Every morning I wake up and briefly enter the land of milk and honey. My breakfast, a milk-infused slice of brioche topped with a schmear of butter beaten into is the breakfast I have eaten since time immemorial; high days and holidays excepted—and it tastes like heaven. Such is my love of honey, my friends know to keep a jar of the golden stuff in their larders for when I come to stay. I write about food so you’d expect me to break my overnight fast with an ever-changing menu of gustatory delights, intended to super-charge my sleepy taste buds in preparation for a day of recipe-testing. How on earth can I possibly eat the same breakfast every day without chewing my arm off in boredom?
It’s simple really. Honey never tastes the same. Unlike conserves, marmite, and peanut butter, every jar of honey will have a different flavor. This can change over the course of the year, even whilst eating the same brand. And this is before I've even touched upon the thousands of single note honeys. My larder contains pots of delicate ivy honey and a sunflower variety from the Beehouse Honey Company that glows as if possessed of its own light source. There’s Miombo forest honey from Zambia with a powerful, malted flavor and an American white basswood variety with a real bite that belies its mellow name. The spicy lavender-tinged sourwood works well if you add a chili kick and slather it thickly on a slice of brioche for both cold days and days when I have a cold. For even more delicate mornings, good old clover with its soothing balm of pale creaminess steps in.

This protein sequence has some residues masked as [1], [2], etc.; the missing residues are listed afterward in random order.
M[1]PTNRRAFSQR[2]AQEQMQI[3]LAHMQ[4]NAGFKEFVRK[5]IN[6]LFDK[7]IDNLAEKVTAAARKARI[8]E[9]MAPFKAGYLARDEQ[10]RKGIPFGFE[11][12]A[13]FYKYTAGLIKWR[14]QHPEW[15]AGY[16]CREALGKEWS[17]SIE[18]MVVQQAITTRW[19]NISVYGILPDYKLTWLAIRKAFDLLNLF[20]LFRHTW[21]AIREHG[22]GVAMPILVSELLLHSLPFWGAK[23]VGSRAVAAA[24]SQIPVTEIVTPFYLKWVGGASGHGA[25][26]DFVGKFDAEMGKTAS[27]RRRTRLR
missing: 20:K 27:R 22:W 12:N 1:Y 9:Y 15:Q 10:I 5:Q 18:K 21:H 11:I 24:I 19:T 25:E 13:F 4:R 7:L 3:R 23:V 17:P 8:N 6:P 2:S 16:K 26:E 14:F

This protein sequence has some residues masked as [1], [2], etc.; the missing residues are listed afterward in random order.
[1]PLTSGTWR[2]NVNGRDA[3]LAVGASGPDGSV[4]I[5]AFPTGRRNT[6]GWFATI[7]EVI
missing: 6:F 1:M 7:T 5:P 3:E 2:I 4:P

Honey connects me to landscape and seasons in a way no other breakfast food can, each pot the work of tens of thousands of bees, providing me with a symphony of flavor and apian industry in each spoonful. I can travel to places I have never been to, and taste them straight off the spoon. Hattie Ellis, British food writer and author of two books about bees and honey, including her newest, Spoonfuls of Honey, agrees. “Honey is one of the most infinitely variable foods. Every pot of good honey is unique to its time and place because it is made of nectar that has been gathered from within three miles of the hive and concentrated down by the bees.
“A tawny spoonful of gelatinous heather honey is completely different to a light acacia or orange blossom; or a bitter chestnut, or a minty lime-blossom honey,” she adds. “The multi-floral honeys are unique mixtures of plants—perhaps even from your own garden if you buy very local honey—that offer a special taste of place…they are all interchangeable and my choice just depends on my mood on the day and what I'm eating.”
My grandfather used honey as medicine, a treat (spread on fruit late at night in front of a “Charlie Harry”—his name for a western), and as a lesson for a child in how to take care of the world she was growing up in. We’d buy it from the local pick-your-own farm, where acres of fruit trees and bushes were home to hundreds of beehives, their white slatted roofs covered in black cloth during times of tragedy or whenever a local person died. And now the tragedy the bees face is their own potential demise. My grandfather predicted this threat over thirty years ago but although we all live in a world where nearly 80% of plants are pollinated by these industrious little fellows, the human race has been tardy in its response. Every time I open a new jar of honey, I wonder if we’re too late.